DOI: 10.5176/2251-3426_THoR17.28

Authors: T.C. Chang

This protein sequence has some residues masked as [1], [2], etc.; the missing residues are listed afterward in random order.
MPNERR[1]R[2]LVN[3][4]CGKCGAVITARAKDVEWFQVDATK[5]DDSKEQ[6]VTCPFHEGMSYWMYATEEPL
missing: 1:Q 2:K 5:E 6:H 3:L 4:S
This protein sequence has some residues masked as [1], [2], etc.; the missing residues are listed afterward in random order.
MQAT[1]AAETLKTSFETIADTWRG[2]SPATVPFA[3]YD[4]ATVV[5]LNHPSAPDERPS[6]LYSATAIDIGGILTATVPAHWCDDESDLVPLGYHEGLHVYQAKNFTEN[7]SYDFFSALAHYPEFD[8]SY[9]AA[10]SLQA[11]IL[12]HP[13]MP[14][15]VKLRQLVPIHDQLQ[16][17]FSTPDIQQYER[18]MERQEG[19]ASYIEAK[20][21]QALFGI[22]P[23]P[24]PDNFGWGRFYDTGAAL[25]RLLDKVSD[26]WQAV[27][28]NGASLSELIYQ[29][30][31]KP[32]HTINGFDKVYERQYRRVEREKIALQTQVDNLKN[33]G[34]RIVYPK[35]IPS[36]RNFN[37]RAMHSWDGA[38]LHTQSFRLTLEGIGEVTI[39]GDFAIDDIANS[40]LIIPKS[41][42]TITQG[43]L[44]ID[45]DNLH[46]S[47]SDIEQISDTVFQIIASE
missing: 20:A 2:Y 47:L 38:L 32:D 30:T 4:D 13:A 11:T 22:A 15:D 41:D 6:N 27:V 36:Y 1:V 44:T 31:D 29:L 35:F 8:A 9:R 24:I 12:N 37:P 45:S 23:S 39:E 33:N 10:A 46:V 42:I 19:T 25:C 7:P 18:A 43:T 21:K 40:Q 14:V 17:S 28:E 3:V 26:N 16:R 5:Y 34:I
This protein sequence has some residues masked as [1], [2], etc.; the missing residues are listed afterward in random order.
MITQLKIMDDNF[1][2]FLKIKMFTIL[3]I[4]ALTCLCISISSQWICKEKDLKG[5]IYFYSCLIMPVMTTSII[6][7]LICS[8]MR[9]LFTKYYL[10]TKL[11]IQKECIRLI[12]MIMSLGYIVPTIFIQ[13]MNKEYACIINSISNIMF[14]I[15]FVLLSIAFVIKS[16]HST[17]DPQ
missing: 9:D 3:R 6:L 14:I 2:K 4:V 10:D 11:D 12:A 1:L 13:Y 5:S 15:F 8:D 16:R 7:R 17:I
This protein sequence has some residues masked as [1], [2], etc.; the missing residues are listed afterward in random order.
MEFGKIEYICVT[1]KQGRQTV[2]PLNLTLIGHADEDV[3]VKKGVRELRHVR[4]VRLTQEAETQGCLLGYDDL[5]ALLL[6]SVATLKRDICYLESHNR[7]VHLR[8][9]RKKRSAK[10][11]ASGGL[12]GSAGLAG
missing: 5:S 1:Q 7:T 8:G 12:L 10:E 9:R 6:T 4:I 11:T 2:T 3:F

Abstract: This presentation explores the geographical footprints of Singapore’s tourism development from the 1980s till the present. Specifically, it examines key tourism policies over the years including the ‘Tourism Product Development Plan’ (1986), Tourism 21 (1996) and two post-millennium plans, Tourism 2015 (2005) and Tourism Compass 2020 (2010). It is argued that these policies shape the very geography of Singapore as much as they have been shaped by Singapore’s geography. Towards this end, three geographical concepts are introduced: scale, landscape and place. While early tourism development emphases have mainly been local in scale, focusing on the cultural and natural landscapes of Singapore (1980s), this has shifted to a regional scale (1990s) and larger global projects (from late2000s) cementing the city-state’s ambitions to be a tourism business hub. Along the way, how Singapore is marketed and branded has also evolved. The Singapore Story is therefore one of perpetual change and adaptation, a case of dynamic geographies in action



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